It means far more than sentiment, verbiage, and nomenclature. It means to stand in His stead, to bear His nature, to stand for all for which He stood, for righteousness, truth, holiness and zeal.  It means to be one with God as He was, one in spirit, in will and in purpose. It means that our praying is singly and solely for God’s glory through His Son.  It means that we abide in Him, that Christ prays through us, lives in us and shines out of us that we pray by the Holy Spirit according to the will of God.

The words of EM Bounds point us should make us consider that we, as believers have a great responsibility to carry, maybe far greater than many of us have been taught or have realized in the true meaning behind the use of the name of Jesus.


Prayin’ Like a Child

Today as I waited at Midas having the front brakes on my Jeep replaced, I started to read a chapter from The Complete Works of E.M. Bounds. No, it’s not a nice light book to drag around but I find it very interesting and safe to read in light of today’s more modern liars and new thought. (Or maybe it’s old thought, repackaged. hmmm, let’s not go there now.) 

But listen to what E.M. says on pages 343-4, taken from the chapter, Jesus Christ, An Example of Prayer:

Jesus Christ prayed to God as Father: Simply and directly did He approach God in the charmed and revered circle of the Father.  The awful, repelling fear was entirely absent, lost in the supreme confidence of a child.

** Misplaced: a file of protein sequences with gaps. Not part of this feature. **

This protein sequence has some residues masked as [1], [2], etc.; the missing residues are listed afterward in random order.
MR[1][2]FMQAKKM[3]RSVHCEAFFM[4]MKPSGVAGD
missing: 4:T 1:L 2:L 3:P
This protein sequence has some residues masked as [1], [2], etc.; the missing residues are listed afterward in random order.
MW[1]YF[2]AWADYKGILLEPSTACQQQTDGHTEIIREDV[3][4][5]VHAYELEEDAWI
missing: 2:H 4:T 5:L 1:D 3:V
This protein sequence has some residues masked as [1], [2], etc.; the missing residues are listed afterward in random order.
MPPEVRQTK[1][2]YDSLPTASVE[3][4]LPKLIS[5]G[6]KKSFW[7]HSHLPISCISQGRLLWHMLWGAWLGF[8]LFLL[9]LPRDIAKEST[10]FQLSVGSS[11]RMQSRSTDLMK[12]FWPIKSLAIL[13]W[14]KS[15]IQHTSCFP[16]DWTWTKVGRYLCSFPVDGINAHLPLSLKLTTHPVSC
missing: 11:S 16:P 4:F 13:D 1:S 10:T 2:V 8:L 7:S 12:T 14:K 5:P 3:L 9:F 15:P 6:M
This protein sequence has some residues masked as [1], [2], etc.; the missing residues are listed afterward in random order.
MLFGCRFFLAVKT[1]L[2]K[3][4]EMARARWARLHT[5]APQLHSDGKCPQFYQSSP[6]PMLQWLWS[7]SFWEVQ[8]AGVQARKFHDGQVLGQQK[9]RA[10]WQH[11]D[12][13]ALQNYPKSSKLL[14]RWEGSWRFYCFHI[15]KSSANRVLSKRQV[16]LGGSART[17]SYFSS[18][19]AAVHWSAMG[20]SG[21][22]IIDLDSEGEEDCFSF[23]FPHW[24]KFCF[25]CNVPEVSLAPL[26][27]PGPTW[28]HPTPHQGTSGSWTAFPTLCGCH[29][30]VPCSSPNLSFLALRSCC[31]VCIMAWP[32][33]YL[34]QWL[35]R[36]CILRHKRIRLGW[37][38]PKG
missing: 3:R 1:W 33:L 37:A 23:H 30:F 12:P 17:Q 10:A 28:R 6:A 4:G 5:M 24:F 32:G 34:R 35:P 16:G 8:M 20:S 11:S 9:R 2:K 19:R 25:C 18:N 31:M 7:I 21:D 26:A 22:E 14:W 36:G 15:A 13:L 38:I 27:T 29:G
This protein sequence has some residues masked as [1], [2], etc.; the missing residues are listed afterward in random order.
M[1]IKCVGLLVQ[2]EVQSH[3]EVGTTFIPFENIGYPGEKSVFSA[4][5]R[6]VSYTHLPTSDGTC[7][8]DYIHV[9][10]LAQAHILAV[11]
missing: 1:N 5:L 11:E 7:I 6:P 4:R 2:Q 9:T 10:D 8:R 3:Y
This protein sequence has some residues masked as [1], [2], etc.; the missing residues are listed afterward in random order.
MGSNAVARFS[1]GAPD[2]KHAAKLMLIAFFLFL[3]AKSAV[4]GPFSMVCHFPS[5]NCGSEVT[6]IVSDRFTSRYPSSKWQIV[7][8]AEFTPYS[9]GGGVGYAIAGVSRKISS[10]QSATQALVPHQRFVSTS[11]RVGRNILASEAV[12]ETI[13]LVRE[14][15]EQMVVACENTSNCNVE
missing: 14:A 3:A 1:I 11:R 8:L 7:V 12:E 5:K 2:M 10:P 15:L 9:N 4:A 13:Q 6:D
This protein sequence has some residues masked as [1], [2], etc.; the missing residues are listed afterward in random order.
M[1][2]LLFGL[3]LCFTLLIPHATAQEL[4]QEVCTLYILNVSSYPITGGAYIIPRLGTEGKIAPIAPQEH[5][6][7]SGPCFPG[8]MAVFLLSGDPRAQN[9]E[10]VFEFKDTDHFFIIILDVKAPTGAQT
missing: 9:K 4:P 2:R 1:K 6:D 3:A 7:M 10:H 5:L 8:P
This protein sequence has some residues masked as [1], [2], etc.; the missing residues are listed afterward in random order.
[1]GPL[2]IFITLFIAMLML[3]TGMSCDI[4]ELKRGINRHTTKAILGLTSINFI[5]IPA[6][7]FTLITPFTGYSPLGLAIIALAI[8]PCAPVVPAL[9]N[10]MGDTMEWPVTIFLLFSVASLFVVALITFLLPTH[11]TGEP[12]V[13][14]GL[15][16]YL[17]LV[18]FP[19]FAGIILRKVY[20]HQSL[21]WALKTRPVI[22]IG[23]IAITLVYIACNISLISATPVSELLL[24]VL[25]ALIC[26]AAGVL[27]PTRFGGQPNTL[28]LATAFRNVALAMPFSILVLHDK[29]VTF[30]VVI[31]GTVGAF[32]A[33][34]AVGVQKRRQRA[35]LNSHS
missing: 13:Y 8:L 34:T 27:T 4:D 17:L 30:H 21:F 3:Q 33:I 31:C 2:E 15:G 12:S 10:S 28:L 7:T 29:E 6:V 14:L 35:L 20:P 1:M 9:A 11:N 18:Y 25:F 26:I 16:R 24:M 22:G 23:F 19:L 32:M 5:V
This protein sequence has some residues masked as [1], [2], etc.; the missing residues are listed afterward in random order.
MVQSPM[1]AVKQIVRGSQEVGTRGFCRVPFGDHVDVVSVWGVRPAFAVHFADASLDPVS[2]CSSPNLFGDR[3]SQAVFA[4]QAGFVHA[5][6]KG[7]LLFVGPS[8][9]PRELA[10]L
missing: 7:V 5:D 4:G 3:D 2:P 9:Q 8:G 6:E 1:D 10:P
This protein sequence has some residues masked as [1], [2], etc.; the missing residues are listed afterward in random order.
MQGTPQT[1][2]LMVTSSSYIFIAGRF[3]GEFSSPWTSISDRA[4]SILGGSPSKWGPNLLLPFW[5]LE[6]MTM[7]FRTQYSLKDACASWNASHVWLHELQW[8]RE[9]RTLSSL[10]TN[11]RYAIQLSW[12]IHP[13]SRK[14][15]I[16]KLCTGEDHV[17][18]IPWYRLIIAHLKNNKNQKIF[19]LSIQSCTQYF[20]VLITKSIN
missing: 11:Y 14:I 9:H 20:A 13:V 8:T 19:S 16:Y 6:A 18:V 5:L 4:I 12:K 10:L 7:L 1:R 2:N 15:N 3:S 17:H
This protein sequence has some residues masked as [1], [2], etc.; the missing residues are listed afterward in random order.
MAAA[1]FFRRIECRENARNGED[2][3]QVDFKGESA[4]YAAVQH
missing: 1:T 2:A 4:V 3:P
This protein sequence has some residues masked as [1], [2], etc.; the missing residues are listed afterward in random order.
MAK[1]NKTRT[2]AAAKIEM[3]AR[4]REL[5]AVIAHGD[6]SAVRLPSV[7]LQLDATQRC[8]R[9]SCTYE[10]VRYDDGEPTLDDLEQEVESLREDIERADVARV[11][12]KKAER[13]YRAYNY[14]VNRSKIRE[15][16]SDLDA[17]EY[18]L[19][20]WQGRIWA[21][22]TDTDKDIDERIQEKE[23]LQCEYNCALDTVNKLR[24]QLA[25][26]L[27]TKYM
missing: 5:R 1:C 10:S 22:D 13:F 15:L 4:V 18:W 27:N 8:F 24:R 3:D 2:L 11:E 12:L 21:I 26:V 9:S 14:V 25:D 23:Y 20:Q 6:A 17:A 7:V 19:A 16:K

Christ prayed as a child. The spirit of a child was found in him.  At the grave of Lazarus “Jesus lifted up His eyes and said, Father.”  Again we hear Him begin His prayer after this fashion” In that hour Jesus rejoiced in spirit, and said, I thank thee, O Father.” So also on other occasions we find Him in praying addressing God as His Father assuming the attitude of the child asking something of the Father. What confidence, simplicity and alertness!

What respect deepening into reverence!  We must live as children if we would ask as children.  We must act as children if we would pray as children.  The spirit of prayer is born of the child spirit.

An appeal to God the Father, if not associated with reverence and homage before the Divine Majesty, would betray a want of understanding of the character of God.”  And, we might add, would show a lack of the attributes of a child.